Wednesday, April 09, 2008

Whole Lotta Shakin' Part 2

When I got back to my booth I found Terry, the lady next to me, frantically trying to get her side panels under control. The velocity of the wind was literally ripping them off her canopy. In a sense it was making her entire setup act like a huge sail. Because she's a glass artist Terry was about to see her entire product inventory wiped out while taking her neighbors' work with it if her booth became airborne.

So ignoring the eerie mass of clouds approaching us from just over the Hyatt, each of the four vendors grabbed a pair of tent legs. If you look at the photo I was standing just behind the street lamp, Terry held her other front post along with her neighbor's, while the other two ladies manned the back legs with their backsides against the railing separating us all from the Savannah River. By this time the rain was coming down so heavily that it was actually stinging my skin.

I looked back toward the Hyatt praying I wouldn't see a funnel cloud. In the mean time Terry and her two "helpers" were trying to get as much of her glass work off of her display tables just in case we had to abandon ship. About the time I heard Terry yell "clear" I saw the first "tentacle" drop from the clouds right over the hotel. Three more shortly followed. Despite the fact that my rain-soaked hair on the back of my neck was standing up I couldn't move nor could I take my eyes off what was now a tornado.

The tentacles were moving extremely fast but none of them had yet reached the ground. The wind got very intense. I turned to Terry and the other ladies and yelled "F*** this!" We all immediately took off for the restaurant across River Street (note to Duane C. - it was Huey's) Terry and I stood in the lobby watching the funnel clouds pass above us. We could see a few EZ-Ups toward the Hyatt start to lift off the ground followed by the sound of breaking glass. I remember thinking how in the heck would we be able fish our gear out of the river afterwards?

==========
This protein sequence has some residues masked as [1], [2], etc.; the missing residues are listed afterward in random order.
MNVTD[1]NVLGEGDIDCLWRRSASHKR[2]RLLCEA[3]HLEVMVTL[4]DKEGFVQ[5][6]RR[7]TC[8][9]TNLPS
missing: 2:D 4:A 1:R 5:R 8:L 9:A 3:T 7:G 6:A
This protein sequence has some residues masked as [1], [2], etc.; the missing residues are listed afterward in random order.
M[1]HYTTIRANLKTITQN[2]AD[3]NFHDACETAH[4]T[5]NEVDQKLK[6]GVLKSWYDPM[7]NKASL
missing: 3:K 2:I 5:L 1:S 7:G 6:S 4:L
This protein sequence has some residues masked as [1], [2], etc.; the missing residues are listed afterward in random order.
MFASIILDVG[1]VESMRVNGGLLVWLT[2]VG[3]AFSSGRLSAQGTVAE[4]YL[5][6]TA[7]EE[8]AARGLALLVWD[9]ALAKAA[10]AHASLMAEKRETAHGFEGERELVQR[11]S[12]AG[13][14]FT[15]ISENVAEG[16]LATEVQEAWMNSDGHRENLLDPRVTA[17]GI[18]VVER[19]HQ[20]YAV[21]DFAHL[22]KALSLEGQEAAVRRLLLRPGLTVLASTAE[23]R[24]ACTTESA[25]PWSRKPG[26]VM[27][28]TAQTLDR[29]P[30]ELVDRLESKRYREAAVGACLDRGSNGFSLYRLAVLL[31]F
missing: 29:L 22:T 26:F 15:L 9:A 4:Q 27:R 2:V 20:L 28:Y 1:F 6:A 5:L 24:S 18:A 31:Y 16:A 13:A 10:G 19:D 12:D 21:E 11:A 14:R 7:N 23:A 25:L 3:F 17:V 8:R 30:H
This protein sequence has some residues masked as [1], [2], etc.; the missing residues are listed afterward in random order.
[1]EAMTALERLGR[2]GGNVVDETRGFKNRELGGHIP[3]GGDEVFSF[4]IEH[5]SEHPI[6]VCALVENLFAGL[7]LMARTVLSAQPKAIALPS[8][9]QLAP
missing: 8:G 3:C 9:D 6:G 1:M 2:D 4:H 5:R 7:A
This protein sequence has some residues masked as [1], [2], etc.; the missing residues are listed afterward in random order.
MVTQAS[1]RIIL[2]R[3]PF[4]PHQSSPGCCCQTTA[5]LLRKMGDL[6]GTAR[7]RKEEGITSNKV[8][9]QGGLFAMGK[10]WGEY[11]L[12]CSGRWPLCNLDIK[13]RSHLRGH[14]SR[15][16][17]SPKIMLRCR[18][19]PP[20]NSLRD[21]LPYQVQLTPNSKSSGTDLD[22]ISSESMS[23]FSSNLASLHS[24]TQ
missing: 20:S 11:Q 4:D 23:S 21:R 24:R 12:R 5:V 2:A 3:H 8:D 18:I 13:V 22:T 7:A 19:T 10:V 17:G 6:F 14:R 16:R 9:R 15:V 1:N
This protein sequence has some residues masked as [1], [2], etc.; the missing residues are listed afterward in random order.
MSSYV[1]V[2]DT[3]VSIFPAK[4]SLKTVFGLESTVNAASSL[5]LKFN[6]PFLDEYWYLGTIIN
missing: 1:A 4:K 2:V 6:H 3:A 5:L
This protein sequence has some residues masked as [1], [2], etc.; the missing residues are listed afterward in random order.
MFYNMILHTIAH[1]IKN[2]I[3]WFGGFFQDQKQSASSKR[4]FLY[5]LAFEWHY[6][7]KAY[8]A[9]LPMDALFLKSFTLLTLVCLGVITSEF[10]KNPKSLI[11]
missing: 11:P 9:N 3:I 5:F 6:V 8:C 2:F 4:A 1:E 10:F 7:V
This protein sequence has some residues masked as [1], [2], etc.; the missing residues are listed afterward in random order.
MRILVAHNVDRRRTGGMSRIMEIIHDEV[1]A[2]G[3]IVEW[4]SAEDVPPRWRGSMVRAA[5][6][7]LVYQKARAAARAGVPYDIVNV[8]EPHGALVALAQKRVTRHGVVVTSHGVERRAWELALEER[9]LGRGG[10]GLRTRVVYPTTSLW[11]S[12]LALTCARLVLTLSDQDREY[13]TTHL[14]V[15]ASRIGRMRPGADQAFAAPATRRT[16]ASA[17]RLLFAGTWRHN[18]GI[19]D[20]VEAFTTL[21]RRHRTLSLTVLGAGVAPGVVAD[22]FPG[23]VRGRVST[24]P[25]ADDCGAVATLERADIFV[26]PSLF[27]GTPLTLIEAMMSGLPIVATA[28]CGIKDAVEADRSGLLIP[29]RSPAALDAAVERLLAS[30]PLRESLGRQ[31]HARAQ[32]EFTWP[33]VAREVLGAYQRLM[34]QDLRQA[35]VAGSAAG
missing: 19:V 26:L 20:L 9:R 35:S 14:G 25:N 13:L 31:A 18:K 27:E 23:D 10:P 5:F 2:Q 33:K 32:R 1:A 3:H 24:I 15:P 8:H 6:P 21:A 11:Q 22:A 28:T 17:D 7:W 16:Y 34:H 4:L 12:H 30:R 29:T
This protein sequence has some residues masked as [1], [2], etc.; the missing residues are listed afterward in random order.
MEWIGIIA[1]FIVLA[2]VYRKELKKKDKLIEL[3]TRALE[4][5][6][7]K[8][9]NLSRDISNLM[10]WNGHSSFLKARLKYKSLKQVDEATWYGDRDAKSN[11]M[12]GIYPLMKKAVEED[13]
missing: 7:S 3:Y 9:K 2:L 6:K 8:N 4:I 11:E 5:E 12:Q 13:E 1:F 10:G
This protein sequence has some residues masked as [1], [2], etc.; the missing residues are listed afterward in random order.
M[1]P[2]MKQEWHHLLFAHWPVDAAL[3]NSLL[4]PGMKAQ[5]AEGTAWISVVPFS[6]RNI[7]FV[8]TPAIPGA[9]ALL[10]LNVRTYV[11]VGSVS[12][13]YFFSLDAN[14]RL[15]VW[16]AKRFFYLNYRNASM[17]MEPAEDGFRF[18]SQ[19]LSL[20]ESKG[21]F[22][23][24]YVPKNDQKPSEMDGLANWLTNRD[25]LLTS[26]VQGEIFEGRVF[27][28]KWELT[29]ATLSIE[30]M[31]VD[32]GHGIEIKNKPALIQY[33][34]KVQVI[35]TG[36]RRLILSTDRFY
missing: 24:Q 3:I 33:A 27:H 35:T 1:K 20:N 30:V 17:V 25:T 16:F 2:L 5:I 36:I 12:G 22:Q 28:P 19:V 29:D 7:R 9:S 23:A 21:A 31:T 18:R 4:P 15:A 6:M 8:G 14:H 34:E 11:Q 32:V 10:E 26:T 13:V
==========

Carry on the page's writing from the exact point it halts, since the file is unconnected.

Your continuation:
The dark cloud quickly move on without ever touching down anywhere near us. Seeing the skies brighten I returned to my booth to survey the damage. Besides a lot of wet paintings the only thing ruined was a stack of about 150 business cards. My neighbors fared even better. Up the block toward the hotel several about 8 tents took a good beating but most of the vendors' merchandise was recovered. Paying $150 for another canopy is much better than having to recreate months of inventory.

The only injury was to a jeweler who cut her ankle on one of her display cases that fell and shattered. With the rain holding steady all of us decided to close up shop. It was interesting because many times when rain or weather ruins the day for us crafters the overall mood is one of anger. Not this day. In fact the load-out was rather quiet and uneventful. I think all of us realized how we were very lucky, blessed, or both.

Just in case I misinterpreted what I saw Saturday, I picked up a copy of the Savannah Sunday paper. Sure enough on the front page of section C (go to the bottom of the page) was a short blurb about the funnel cloud that never touched down. I can honestly say without a shadow of a doubt that is one weather event I never want to experience again!


Gretchen said...

Awesome, I wish you'd have gotten some pictures. Sounds like all of you were very fortunate. Do the paintings survive being wet?

Glad all turned out a-ok! :)

Ben and Bennie said...

G - Even in the state of panic I was thinking I should be filming. I guess the fact that the funnel cloud(s) were coming straight at us kept me from looking around my booth for the camera.

About the paintings, since they are acrylic you just wipe them off with a towel and they're fine. In fact, to re-stretch a saggy canvas you just dampen the back. The rain probably did me a favor!

Anonymous said...

Glad to hear you all got out unscathed more or less - what a cliffhanger though...eeeps again!

Gretchen said...

Ha ha, I'm glad to hear you had the same thoughts--even though it sounded rude when I typed it out. Of course, ya gotta get safe!

Anonymous said...

Okay, now that is scary. I'm glad you guys survived unharmed. I never knew being an artist was such a hazardous occupation.

Peter Togel | Photographer said...

Well. I'm glad you are ok. Can you tell me why your stuff got wet? Did you leave the front of your tent open? Or was it closed and it leaked?

Just curious....


Anonymous said...

Peter - the front was open.